Additionally in accordance with a preferred embodiment of the present invention, the steps of providing the first and second images respectively include employing a moving e.g. pivoting camera to generate the first and second images.

Still further in accordance with a preferred embodiment of the present invention, the step of providing a new image includes the steps of estimating motion parameters of the moving camera quantifying motion of the moving camera between the first and second images, providing first new image content for the first image, and generating second new image content for the second image by applying the motion parameters to the first new image content.

Also provided, in accordance with another preferred embodiment of the present invention, is a background replacement system for processing an image sequence representing a scenario having a first portion to be replaced and a second moving portion, at least a portion of whose motion is to be retained, the system including an image source providing a first image including a first portion to be replaced and a second moving portion, an image analyzer providing a distinction between the first and second portions, and an image replacer providing a new image in which at least a portion of the motion of the second portion s retained and the first portion is replaced with new image content.

Replacing the second portion can be performed by tracking the motion of the face and limbs and inducing their motion to the replacement of the second portion. The replacement content is preferably prepared in advance and has motion parameters corresponding to the model of the original object. Having corresponding parameters need not require having the same number of limbs. Instead, for example, logical rules can be formulated to establish a correspondence between motion of one specific limb in the image content being replaced, and between motion of several limbs in the replacing image content.

A suitable method for tracking and animating of facial features is described in F. I. Parke, K. Waters, Computer facial animation, A. K. Peters Ltd., 1996. Methods for tracking of humans and animating of human and human-like creatures is described in chapters 9 and 10 and elsewhere of N. Magnenat-Thalmann and D. Thalmann, Computer animation theory and practice, Springer-Verlag, Tokyo, 1985.

BRIEF DESCRIPTION OF THE DRAWINGS

The present invention will be understood and appreciated from the following detailed description, taken in conjunction with the drawings in which:

FIG. 1 is a simplified flowchart illustration of a preferred method for aligning two images whose misalignment occurred as a result of a physical process causing linear displacement;

FIG. 2 is a smolified flowchart illustration of a preferred method for aligning two images whose misalignment occurred as a result of a physical process causing linear displacement and rotation;

FIG. 3 is a simplified flowchart illustration of a preferred method for aligning two images whose misalignment occurred as a result of a physical process causing linear displacement and a zoom transformation;

FIG. 4 is a simplified flowchart illustration of a preferred method for aligning two images whose misalignment occurred as a result of a physical process causing linear displacement and one of a plurality of zoom and/or rotation and/or other affine transformations T;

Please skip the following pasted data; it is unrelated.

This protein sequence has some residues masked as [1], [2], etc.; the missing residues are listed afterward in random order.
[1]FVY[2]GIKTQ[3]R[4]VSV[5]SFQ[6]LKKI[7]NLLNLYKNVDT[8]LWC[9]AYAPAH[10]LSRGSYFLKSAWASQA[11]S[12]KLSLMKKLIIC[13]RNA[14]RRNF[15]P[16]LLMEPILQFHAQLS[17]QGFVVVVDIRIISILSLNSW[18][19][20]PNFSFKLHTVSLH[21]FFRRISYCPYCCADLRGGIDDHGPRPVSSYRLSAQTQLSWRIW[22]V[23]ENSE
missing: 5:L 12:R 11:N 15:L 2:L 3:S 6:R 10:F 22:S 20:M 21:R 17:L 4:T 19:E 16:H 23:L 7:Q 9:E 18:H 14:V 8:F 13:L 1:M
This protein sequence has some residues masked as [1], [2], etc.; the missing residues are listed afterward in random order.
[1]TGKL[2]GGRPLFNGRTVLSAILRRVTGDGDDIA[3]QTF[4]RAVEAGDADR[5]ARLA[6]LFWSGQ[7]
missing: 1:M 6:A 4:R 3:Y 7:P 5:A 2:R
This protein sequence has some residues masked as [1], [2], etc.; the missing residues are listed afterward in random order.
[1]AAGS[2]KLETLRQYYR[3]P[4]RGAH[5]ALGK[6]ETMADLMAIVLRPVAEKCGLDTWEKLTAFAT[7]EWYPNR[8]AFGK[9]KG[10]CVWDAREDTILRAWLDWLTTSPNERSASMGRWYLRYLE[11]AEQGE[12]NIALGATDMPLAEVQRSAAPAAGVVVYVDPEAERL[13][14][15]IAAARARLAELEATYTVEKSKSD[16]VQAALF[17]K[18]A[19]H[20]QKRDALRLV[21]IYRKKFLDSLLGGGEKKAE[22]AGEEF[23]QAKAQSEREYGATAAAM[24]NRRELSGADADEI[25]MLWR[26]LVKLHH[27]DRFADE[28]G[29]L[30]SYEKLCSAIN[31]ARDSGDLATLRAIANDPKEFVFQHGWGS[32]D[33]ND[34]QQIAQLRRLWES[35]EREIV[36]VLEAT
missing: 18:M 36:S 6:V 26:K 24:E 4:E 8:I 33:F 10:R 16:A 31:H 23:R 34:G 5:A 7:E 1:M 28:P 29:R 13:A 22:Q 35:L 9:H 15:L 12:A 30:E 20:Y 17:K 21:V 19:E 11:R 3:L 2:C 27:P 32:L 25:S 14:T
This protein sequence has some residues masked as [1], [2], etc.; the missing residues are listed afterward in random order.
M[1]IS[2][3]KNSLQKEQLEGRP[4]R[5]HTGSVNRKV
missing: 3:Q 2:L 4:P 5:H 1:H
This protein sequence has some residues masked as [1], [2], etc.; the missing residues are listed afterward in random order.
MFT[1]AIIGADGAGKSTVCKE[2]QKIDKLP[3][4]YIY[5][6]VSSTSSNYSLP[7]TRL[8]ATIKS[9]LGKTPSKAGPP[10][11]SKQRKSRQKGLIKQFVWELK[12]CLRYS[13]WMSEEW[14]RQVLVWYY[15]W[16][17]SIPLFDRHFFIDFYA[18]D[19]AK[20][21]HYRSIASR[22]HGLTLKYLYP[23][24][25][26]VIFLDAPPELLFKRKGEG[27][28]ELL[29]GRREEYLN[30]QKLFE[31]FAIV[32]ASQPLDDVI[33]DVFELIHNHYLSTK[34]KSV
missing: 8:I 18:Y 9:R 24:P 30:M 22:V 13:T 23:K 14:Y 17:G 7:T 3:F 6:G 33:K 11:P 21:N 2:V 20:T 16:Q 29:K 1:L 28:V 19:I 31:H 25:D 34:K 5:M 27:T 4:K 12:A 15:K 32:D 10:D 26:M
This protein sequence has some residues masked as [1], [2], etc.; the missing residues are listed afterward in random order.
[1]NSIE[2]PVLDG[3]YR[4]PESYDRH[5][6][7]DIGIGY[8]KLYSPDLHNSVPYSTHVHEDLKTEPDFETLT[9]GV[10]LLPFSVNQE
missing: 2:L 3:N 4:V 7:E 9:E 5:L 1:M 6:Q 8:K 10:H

FIG. 5 is a simplified flowchart illustration of a preferred method for detection of moving objects in a scene imaged by a camera whose motion is apriori known;

FIG. 6 is a simplified flowchart illustration of a preferred method for detection of moving objects in a scene imaged by a camera in motion;

FIG. 7 is a simplified flowchart illustration of a preferred method for detection of moving objects in a scene imaged by a camera which is in motion, the camera's motion having a non-translational component;

FIG. 8 is a simplified block diagram illustration of a motion detection system which performs stabilization and/or panorama creation;

FIG. 9 is a simplified flowchart illustration of a method for registering first and second images, constructed and operative in accordance with a preferred embodiment of the present invention;

FIG. 10 is a simplified flowchart illustration of a method for detecting motion occurring between unaligned images of that motion, comprising the steps of first aligning the images and subsequently detecting the motion;

FIG. 11 is a simplified flowchart illustration of a background replacement method constructed and operative in accordance with a preferred embodiment of the present invention;

FIGS. 12A, 12B, 12C and 12D are a sequence of images respectively comprising a background to be replaced on which appears a boy;

FIGS. 12E, 12F, 12G and 12H are a sequence of new background images which are to replace the backgrounds of FIGS. 12A, 12B, 12C and 12D respectively,

FIGS. 12I, 12J, 12K and 12L illustrate the foreground (boy) excised from the boy-with-background images of FIGS. 12A, 12B, 12C and 12D respectively;

FIGS. 12M, 12N, 12O and 12P respectively illustrate the excised boy of FIGS. 12I, 12J, 12K and 12L respectively merged with the new backgrounds of FIGS. 12E, 12F, 12G and 12H;

FIGS. 12Q, 12R, 12S and 12T are similar to FIGS. 12M, 12N, 12O and 12P respectively except that the boy is replaced by a creature;